“Yeah, you! You’ve got an ugly mug, you’re uncool, and you’re a loser.”
“Hey, hey, hey! Relax. You’re in luck because I’ve got this brand new product that’ll make you cool again. You’ll get the acknowledgement you’ve always craved. You’ll finally be happy!”
“All you have to do is make three payments of $19.99, plus $3.75 in shipping and handling!”
“And,” the voice whispers, “you’ll just be another fool whose insecurities help to bring in the cash!”
“Oh, no! You misheard me. I said, ‘You’ll finally be cool and you’re insecurities will disappear in a flash!'”
That italicized voice goading us to purchase “bits and bobs,” as my British friend would call it, to compensate for our so-called “shortcomings” is not only a presence in this article, but almost everywhere in your own life.
You might be asking, “Where?”
Well, when I was younger, this tacit, yet booming voice permeated billboards, magazines, and most commonly, TV screens. Many advertisements and commercials flashed before our eyes with dazzling products, particularly within the beauty and tech industries, implicitly awakening our deepest insecurities.
But now, as we all begin to abandon our TVs and flock to the internet, that italicized voice – the “powers that be” who capitalize off your perceived “flaws” – are now seeping into your social media, your YouTube viewing sessions, and your web surfing.
Hey, hey you! Yeah you! Don’t you want to look like me? I’m a good-looking Instagram model! Buy this new, ineffective product I’ve been sponsored to hawk! No, I didn’t use this product to look like this, but hopefully you’ll fall for the BS and buy it anyway!
Case in point: Amber Rose. A bald-headed beauty known for being Kanye West’s ex-girlfriend, as well as Wiz Khalifa’s former wife and 21 Savage’s ex-fiance, revealed that she amassed a whopping $2 million from her sponsored posts on Instagram last year.
Did you guys get that? $2 million!
Now if you believe, for one second, that the products Amber Rose hawks to her followers are the “secret keys” behind her striking looks, well, I’ve got a bridge to sell you in Alaska.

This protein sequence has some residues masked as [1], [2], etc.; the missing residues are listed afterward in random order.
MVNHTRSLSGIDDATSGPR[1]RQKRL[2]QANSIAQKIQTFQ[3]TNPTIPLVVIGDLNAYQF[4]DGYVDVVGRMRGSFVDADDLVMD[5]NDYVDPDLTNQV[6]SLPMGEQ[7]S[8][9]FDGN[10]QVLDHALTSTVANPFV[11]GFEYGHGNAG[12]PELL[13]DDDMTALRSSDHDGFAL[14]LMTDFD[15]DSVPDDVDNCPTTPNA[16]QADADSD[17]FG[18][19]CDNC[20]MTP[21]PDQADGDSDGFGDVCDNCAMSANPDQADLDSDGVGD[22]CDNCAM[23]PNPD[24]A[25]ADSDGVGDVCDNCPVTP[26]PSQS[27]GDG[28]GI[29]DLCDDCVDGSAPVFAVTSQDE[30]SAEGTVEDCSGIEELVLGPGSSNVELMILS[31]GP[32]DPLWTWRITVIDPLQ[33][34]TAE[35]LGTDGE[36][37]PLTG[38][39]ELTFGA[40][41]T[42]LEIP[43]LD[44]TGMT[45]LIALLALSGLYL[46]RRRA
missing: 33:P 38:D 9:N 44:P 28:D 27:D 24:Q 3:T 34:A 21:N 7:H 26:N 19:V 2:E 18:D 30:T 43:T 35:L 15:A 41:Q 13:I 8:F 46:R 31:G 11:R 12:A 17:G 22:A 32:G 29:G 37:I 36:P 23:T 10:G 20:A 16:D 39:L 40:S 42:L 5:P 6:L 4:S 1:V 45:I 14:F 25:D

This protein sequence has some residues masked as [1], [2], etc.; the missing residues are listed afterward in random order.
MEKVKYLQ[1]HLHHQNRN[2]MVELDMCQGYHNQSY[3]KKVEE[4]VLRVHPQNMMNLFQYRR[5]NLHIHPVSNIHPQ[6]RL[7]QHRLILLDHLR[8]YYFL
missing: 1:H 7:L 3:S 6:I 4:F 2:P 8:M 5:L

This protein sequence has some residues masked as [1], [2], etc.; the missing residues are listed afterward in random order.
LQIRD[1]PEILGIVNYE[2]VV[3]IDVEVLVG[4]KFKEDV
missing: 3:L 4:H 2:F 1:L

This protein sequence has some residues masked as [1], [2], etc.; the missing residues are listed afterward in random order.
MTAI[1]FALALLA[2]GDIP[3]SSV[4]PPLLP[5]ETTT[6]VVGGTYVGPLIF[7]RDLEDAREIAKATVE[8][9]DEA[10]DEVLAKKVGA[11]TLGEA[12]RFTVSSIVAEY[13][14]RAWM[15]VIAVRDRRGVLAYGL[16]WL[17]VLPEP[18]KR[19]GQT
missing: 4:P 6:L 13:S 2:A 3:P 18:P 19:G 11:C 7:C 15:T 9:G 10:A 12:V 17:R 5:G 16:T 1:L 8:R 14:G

But clearly, many of the Slutwalk’s mastermind’s followers would gladly take up my Alaskan bridge offer with, let me mention it again, $2 million funneling to Amber Rose per year – thanks to her impressionable, gullible followers who blindly purchase her sponsored products, hoping to emulate her beauty.
While some Instagram models photoshop their visages and figures and mold their bodies into a societal ideal by the hands of a plastic surgeon, they beguile their fans to believe that their sponsored products are the pipeline to perfection.
I have nothing against this new age of influencer marketing. Nothing at all.
However, what compelled me to write this article was witnessing so many young people in my family – from tweens to young adults – who felt so engulfed by these social media illusions, they began to tie their self-esteem to Instagram likes and followers.
They were being swept up in a turbulent tornado of negative thinking due to the comparative nature of Instagram. Here’s what one of my young family members said that sent me over the edge:
Oh, I just wanted to shake her! I wanted her to open her eyes! I wanted her to understand that most people on social media only post their highs and seldom post their lows. I told her that I know flight attendants who’ve told me how social media stars ask permission to take pictures in first class, but saunter back to economy after finishing their selfie session.
I wanted her to understand that social media is all smoke and mirrors – many influencers are experts at creating fraudulent facades , uploading photos with plastered smiles and seducing their naive followers to believing that their lives are “perfect.”
These influencers have got some of their followers right where they want them to be – in the palm of their hands – hoodwinked into believing that they, the influencers, are better, richer, and most deceptively, “happier.”